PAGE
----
Pricing Strategy to Drive Growth and Profit

Pricing Strategy to Drive Growth and Profit 1024 536 Rock Creek Consulting Group

In some ways, from a financial perspective, managing a business isn’t so difficult. You grow revenue by attracting more customers or selling more to existing customers. You also try to ensure that income greatly exceeds expenses – in which case profits are high!

Simple, right? But what’s missing from this analysis?

Let’s talk about pricing, something often neglected by management and something we’ve been discussing a lot lately. As a business owner, you may find yourself torn between increasing pricing or not. You may be wondering if you’ll lose customers or clients if you do. If you’re thinking these things, you’re definitely not alone. Today’s inflationary issues can make that decision all the worse, yet a sensible price strategy can have a significant positive impact.

Let’s consider a business with $1 million in annual sales. By raising prices by 5%, that business will have $1,050,000 in sales after the price hike. Importantly, that extra $50,000 flows directly to the bottom line because no extra costs are associated with generating this additional revenue.  

But wait, nothing that’s simple. We also must consider how this will impact customer demand. Will customers continue to buy your products if you increase the price? Will you attract new customers at the same rate? At some point, too much of a price increase will result in REDUCED revenue. Different markets will have different levels of price sensitivity, or what is known as “price elasticity.”

There’s no formula for determining price, but here are some factors which should influence your decisions (again, depending on your business and industry):

  • ‘Positioning’ of your business, for example, as a ‘premium’ seller or a ‘commodity provider.’ If your customers perceive you to be high-end, you’ll be able to charge more. But this perception needs to be earned. What are you doing to differentiate your business? Many of our clients have conducted customer surveys that provide valuable insights into how their companies are perceived.
  • Value-based pricing. By understanding what your clients REALLY value, you can link your price to that value. For example, if you offer the opportunity to attend an event full of celebrities, you could charge a high fee PROVIDED the audience values association with those celebrities.
  • Competitor analysis. In all markets, your customers are choosing between you and your competitors. Therefore, you need to think carefully about how your pricing and value proposition will be perceived in the context of the competition.
  • Psychological pricing. If your customers perceive they’re getting a bargain’ or some advantage, that can encourage them to buy. This explains why are so many products are priced at $9.99 instead of $10.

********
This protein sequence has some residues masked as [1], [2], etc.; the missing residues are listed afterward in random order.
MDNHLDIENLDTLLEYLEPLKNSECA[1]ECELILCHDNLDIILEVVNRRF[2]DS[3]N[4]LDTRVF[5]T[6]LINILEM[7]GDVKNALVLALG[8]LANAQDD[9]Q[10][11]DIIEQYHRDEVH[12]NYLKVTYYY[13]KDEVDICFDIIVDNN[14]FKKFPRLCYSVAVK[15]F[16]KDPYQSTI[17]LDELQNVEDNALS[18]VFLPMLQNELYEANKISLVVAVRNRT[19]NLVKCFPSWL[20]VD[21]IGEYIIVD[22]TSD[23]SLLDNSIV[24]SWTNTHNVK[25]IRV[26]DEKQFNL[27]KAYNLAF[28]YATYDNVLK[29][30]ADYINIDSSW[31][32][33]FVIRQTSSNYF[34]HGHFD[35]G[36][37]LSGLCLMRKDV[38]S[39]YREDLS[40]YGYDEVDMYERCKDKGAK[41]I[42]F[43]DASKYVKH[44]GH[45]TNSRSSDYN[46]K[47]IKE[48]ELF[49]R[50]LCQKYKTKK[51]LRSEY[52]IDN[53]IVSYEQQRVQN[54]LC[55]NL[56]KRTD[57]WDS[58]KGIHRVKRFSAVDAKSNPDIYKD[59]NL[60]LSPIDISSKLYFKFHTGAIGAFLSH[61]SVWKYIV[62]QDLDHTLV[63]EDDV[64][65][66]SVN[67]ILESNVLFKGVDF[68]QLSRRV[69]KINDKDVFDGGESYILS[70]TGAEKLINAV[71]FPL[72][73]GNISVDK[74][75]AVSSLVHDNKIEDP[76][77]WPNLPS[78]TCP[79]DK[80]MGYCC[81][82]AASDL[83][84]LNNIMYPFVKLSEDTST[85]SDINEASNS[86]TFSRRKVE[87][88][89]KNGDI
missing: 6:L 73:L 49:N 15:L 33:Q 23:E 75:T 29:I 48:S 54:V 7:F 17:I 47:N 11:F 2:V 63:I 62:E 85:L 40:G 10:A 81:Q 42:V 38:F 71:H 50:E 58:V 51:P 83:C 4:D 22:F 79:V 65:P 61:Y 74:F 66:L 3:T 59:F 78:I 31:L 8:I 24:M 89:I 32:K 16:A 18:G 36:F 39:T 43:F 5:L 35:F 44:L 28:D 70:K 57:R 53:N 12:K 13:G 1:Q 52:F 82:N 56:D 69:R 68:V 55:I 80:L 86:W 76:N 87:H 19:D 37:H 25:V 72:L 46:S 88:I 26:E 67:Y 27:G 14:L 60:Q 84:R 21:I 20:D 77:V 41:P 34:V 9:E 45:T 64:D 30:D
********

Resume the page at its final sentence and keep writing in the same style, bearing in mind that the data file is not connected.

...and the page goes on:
• Dynamic pricing. In this case, you change the price based on time or seasonal factors. (Airlines and Uber are good examples, where the price for an identical journey can vary considerably!)
  • Penetration pricing. Here you aim to attract customers away from competitors through aggressive discounts and promotions.
  • Production costs. Over the long term, your sales revenue must exceed production costs to generate a gross profit. In other words, your sales must exceed the direct cost to make the sale. So you need to have a really good handle on these costs.
  • Market demand. Generally, your customers will quickly tell you if your products are priced too high. Ideally, you can test different price points and then respond to the market accordingly.

Some of the above factors may present opportunities for your business. Also, keep in mind these Best Practices regarding pricing:

  • Forecast based on changes in the price you are considering. This educates you on the potential impact and helps identify the best options while eliminating the wrong ones.
  • Test your ideas through formal research, where possible. This is what the largest, successful companies do before they modify prices. Informal research can also give valuable insights. Asking a few customers or colleagues for their views is a starting point.
  • Review prices at least on an annual basis. To make the process more efficient, develop policies or guidelines so you’re not starting from scratch each time.
  • Get some help, especially to understand expenses, cash flow, simulations, and forecasting. Business is dynamic, and many variables can change quickly. Having a good forecast that considers all the variables and different scenarios is critical to help guide your decisions.

Remember, a pricing strategy can have a significant impact without additional expense. That’s why it should be on the management agenda! 

Don’t miss out on potential profits. We can help you create a forecast and pricing plan that fits your business needs. Call us today. We’ve helped hundreds of businesses, and we can help you too.